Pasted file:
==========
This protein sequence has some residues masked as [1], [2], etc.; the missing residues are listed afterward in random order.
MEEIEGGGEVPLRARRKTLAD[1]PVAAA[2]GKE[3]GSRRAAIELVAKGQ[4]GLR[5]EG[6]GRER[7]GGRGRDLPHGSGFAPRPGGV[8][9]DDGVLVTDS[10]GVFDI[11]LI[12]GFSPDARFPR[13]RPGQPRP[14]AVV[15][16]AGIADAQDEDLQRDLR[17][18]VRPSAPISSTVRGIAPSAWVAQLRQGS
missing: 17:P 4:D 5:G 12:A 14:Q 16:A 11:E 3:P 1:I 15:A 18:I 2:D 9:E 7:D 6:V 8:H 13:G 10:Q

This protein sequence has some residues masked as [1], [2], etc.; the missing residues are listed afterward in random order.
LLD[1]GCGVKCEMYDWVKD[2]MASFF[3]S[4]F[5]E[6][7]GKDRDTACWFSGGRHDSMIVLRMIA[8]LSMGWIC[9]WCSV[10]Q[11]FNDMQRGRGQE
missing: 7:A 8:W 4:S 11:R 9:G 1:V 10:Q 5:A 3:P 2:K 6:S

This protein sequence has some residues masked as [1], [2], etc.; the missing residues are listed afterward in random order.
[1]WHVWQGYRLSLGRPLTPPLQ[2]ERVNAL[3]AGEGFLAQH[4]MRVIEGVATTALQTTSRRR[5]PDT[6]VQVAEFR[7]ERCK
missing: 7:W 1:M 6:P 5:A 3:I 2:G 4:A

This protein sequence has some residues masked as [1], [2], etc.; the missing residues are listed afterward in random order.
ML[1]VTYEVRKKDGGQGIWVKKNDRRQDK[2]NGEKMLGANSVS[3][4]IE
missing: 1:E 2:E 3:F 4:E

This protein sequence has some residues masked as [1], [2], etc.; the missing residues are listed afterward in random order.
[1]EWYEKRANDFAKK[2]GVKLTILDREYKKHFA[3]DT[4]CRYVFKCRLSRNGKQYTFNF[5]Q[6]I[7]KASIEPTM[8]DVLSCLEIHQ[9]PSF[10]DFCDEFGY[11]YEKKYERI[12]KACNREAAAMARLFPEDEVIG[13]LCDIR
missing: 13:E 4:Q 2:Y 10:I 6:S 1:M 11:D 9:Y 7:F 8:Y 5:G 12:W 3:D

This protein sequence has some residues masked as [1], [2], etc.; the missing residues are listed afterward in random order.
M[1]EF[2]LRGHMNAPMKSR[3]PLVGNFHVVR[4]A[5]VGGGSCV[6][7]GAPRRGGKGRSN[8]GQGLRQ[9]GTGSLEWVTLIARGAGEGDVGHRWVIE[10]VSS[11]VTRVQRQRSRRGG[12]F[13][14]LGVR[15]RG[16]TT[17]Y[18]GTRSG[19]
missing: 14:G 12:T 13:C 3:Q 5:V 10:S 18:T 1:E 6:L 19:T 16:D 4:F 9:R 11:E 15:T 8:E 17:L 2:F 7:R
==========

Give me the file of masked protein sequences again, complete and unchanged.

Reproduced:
This protein sequence has some residues masked as [1], [2], etc.; the missing residues are listed afterward in random order.
MEEIEGGGEVPLRARRKTLAD[1]PVAAA[2]GKE[3]GSRRAAIELVAKGQ[4]GLR[5]EG[6]GRER[7]GGRGRDLPHGSGFAPRPGGV[8][9]DDGVLVTDS[10]GVFDI[11]LI[12]GFSPDARFPR[13]RPGQPRP[14]AVV[15][16]AGIADAQDEDLQRDLR[17][18]VRPSAPISSTVRGIAPSAWVAQLRQGS
missing: 17:P 4:D 5:G 12:A 14:Q 16:A 11:E 3:P 1:I 15:A 18:I 2:D 9:E 7:D 6:V 8:H 13:G 10:Q

This protein sequence has some residues masked as [1], [2], etc.; the missing residues are listed afterward in random order.
LLD[1]GCGVKCEMYDWVKD[2]MASFF[3]S[4]F[5]E[6][7]GKDRDTACWFSGGRHDSMIVLRMIA[8]LSMGWIC[9]WCSV[10]Q[11]FNDMQRGRGQE
missing: 7:A 8:W 4:S 11:R 9:G 1:V 10:Q 5:A 3:P 2:K 6:S

This protein sequence has some residues masked as [1], [2], etc.; the missing residues are listed afterward in random order.
[1]WHVWQGYRLSLGRPLTPPLQ[2]ERVNAL[3]AGEGFLAQH[4]MRVIEGVATTALQTTSRRR[5]PDT[6]VQVAEFR[7]ERCK
missing: 7:W 1:M 6:P 5:A 3:I 2:G 4:A

This protein sequence has some residues masked as [1], [2], etc.; the missing residues are listed afterward in random order.
ML[1]VTYEVRKKDGGQGIWVKKNDRRQDK[2]NGEKMLGANSVS[3][4]IE
missing: 1:E 2:E 3:F 4:E

This protein sequence has some residues masked as [1], [2], etc.; the missing residues are listed afterward in random order.
[1]EWYEKRANDFAKK[2]GVKLTILDREYKKHFA[3]DT[4]CRYVFKCRLSRNGKQYTFNF[5]Q[6]I[7]KASIEPTM[8]DVLSCLEIHQ[9]PSF[10]DFCDEFGY[11]YEKKYERI[12]KACNREAAAMARLFPEDEVIG[13]LCDIR
missing: 13:E 4:Q 2:Y 10:I 6:S 1:M 11:D 9:Y 7:F 8:Y 5:G 12:W 3:D

This protein sequence has some residues masked as [1], [2], etc.; the missing residues are listed afterward in random order.
M[1]EF[2]LRGHMNAPMKSR[3]PLVGNFHVVR[4]A[5]VGGGSCV[6][7]GAPRRGGKGRSN[8]GQGLRQ[9]GTGSLEWVTLIARGAGEGDVGHRWVIE[10]VSS[11]VTRVQRQRSRRGG[12]F[13][14]LGVR[15]RG[16]TT[17]Y[18]GTRSG[19]
missing: 14:G 12:T 13:C 3:Q 5:V 10:S 18:T 1:E 6:L 19:T 16:D 4:F 9:R 11:E 15:T 8:E 17:L 2:F 7:R